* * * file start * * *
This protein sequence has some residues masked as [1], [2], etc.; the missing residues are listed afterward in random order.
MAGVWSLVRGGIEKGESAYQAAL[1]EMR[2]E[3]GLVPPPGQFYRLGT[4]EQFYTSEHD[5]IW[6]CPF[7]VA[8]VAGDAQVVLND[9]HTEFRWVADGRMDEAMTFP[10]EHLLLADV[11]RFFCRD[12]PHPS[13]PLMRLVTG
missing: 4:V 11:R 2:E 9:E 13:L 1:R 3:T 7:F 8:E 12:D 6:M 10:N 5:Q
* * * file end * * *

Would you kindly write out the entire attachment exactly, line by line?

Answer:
This protein sequence has some residues masked as [1], [2], etc.; the missing residues are listed afterward in random order.
MAGVWSLVRGGIEKGESAYQAAL[1]EMR[2]E[3]GLVPPPGQFYRLGT[4]EQFYTSEHD[5]IW[6]CPF[7]VA[8]VAGDAQVVLND[9]HTEFRWVADGRMDEAMTFP[10]EHLLLADV[11]RFFCRD[12]PHPS[13]PLMRLVTG
missing: 4:V 11:R 2:E 9:E 13:L 1:R 3:T 7:F 8:E 12:D 6:M 10:N 5:Q